Ahead of Jagged Little Pill’s Broadway re-opening on Oct. 21, its producers have apologized for mishandling one character’s gender identity, outlining several steps the production is taking to offer a clearer and more respectful representation of its gender non-conforming character.
On Friday (Sept. 17), the show’s lead producers Vivek J. Tiwary, Arvind Ethan David and Eva Price posted a lengthy statement to the production’s website and social media, acknowledging missteps in how they publicly spoke about and identified Jo, a lovestruck teen dealing with religious parents, their sexuality and a souring relationship while also going on their own gender journey, which has no confirmed outcome in the show.
The statement began by thanking “those who have spoken up on this subject” before acknowledging the time it took for the production to publicly respond to criticisms around its language and characterization of Jo. “We owe you a response in both words and actions,” the statement reads. “It has taken a moment to put in place the actions, so we also apologize for the delay in these words. We recognized the importance of the work and decided that doing it well was more important than doing it quickly.”
The issue around Jo’s gender and whether they identified broadly as non-binary, as another more specific gender identity or at all, was raised as the show made its way from a Boston to Broadway stage. The character was played by Lauren Patten, a cisgender woman, but Jagged Little Pill also directly referenced that Jo at the very least wasn’t a cisgender woman or man, with the character using they/them pronouns and having their identity invalidated by various people around them, among other narrative points. Many at the time labeled Jo as non-binary, though that identity label had never been explicitly attached to the character in the show.
Things became complicated after the show moved to Broadway in 2019, and audiences watched Jagged Little Pill with those previous discussions of gender removed. Marketing had also seemingly removed mentions of gender identity as among issues tackled by the show and in an interview with Vulture, Patten — who started referring to Jo with she/her pronouns on social media, responded to a question about the show’s pronoun shift, saying, “Jo never was written as anything other than cis.”
The statement acknowledges all of this, saying that Jagged Little Pill’s producers “set out to portray a character on a gender expansive journey without a known outcome” but that during the creative process, and shift from Boston to Broadway, mistakes were made around how the team handled the character’s evolution in “a process designed to clarify and streamline.”
“Compounding our mistake, we then stated publicly and categorically that Jo was never written or conceived as non-binary. That discounted and dismissed what people saw and felt in this character’s journey. We should not have done that,” the statement says. “We should have, instead, engaged in an open discussion about nuance and gender spectrum.”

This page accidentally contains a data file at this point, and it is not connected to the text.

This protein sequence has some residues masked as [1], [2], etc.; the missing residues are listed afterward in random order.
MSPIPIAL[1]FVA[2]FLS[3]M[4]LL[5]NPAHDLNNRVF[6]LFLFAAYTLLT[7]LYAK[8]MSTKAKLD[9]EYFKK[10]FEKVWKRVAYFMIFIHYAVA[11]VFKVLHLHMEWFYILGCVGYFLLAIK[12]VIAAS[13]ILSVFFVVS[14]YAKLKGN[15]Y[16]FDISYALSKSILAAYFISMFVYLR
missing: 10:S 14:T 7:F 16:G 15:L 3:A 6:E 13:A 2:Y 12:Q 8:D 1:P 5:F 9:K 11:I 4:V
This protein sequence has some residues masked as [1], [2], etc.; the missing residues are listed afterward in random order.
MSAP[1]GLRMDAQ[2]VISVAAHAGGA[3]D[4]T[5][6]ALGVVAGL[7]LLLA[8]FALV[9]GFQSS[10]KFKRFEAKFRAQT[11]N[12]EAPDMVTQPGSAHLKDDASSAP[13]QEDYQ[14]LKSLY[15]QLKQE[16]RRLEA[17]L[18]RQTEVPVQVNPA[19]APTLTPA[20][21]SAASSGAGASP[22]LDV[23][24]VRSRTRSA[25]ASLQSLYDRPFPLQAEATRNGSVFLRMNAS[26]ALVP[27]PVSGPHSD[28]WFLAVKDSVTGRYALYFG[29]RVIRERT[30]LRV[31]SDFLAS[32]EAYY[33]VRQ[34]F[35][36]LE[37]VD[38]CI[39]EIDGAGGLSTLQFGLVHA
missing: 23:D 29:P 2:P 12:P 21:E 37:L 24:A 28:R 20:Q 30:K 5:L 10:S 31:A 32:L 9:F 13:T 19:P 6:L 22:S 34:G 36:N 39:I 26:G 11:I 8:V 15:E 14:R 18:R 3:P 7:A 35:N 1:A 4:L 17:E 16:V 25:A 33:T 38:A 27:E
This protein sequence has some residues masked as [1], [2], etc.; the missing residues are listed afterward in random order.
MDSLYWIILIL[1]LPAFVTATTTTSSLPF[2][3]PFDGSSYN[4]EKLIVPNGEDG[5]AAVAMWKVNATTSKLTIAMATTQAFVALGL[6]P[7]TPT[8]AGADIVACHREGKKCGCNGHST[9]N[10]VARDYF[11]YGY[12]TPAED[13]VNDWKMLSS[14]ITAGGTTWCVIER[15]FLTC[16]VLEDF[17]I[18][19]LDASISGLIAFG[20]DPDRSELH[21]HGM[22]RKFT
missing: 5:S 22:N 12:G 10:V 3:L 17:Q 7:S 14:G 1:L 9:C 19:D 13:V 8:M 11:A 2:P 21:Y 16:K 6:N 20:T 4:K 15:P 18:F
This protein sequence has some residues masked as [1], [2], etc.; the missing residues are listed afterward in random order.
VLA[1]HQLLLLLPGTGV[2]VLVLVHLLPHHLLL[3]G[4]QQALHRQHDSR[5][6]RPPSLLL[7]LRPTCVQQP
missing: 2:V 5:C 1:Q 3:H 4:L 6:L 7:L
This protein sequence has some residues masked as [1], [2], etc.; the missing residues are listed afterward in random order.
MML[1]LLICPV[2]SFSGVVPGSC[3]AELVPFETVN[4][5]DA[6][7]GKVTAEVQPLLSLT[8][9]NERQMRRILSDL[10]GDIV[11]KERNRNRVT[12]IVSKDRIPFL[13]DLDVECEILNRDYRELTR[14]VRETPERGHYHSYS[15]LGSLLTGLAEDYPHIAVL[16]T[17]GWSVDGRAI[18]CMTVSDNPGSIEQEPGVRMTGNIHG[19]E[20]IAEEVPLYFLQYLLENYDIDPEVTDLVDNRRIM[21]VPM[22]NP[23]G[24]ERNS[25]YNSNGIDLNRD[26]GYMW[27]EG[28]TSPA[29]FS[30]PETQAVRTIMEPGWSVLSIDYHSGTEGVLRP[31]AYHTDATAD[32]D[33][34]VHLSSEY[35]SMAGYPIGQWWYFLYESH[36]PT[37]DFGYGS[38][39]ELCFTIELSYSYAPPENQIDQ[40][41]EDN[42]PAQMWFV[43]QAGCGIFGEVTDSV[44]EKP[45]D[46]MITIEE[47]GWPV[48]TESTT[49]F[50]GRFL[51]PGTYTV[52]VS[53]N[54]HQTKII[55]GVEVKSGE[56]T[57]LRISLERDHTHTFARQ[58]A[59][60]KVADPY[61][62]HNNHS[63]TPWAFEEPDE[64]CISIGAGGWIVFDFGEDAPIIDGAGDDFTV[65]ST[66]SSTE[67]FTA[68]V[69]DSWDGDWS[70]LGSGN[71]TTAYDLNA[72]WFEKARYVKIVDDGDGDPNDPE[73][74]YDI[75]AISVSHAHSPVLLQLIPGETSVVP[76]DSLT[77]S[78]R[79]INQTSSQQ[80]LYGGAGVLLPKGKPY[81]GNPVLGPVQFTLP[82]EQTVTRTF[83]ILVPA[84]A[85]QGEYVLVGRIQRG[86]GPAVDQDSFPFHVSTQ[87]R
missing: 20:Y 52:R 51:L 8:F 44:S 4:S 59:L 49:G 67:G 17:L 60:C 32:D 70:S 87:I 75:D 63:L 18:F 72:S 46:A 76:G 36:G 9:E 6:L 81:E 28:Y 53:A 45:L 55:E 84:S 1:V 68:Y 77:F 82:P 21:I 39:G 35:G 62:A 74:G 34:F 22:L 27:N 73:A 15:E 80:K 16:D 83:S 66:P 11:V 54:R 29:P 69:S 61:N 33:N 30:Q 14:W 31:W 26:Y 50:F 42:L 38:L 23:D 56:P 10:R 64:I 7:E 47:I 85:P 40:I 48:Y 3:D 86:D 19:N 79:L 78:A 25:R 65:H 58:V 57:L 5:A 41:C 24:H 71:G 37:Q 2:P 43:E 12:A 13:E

The producers acknowledged the “hurt” of their “failure and its consequences” as well as “silence” for both Jagged Little Pill’s cast and fans, before outlining four key areas where the team has since made steps to rectify the mistakes in their portrayal of Jo. That starts with explicitly stating that Jo’s is “a story of a gender-nonconforming teen who is on an open-ended journey with regard to their queerness and gender identity.” It then confirms that a new dramaturgical team featuring non-binary, transgender, and BIPOC representation was brought in to “revisit” the script, and help the show to “commit to clarity and integrity in the telling of Jo’s story.”
They also addressed the issue of casting, promising that the production has adopted practices that “intentionally broaden” hiring for “all roles to artists of all gender identities.” That includes ensuring all future casting is not only explicit about Jo’s gender journey but will “prioritize auditioning actors for the role who are on gender journeys or understand that experience personally — including artists who are non-binary, gender fluid, gender-expansive — or otherwise fall under the trans community umbrella.”
Tiwary, David and Price also confirmed several other off-screen efforts, including partnerships with The Trevor Project and Trans Lifeline, as well as anti-bias training related to transphobia and anti-racism that will be offered to existing company members to help support a more inclusive, safe and supportive environment for Jagged Little Pill’s new non-binary, trans, queer, and BIPOC hires.
“We do these things not to quell debate around these issues,” the statement concludes. “We are humbled by, and grateful for, the critical conversations that continue to occur. We welcome all who would be constructive in this enterprise. Broadway has much work to do. We have much work to do. We look forward to doing it together.”
Jagged Little Pill is based on Alanis Morissette’s hit 1995 album of the same name, with music by Morissette and Glen Ballard. The show is directed by Diane Paulus, with its book written by Diablo Cody and choreography from Sidi Larbi Cherkaoui. After premiering at the American Repertory Theater in Massachusetts on May 5, 2018, it went into previews at Broadway’s Broadhurst Theatre in November 2019, before opening on Dec. 5 that same year.
Read the full statement from Jagged Little Pill’s producers here.
This article was originally published by The Hollywood Reporter.
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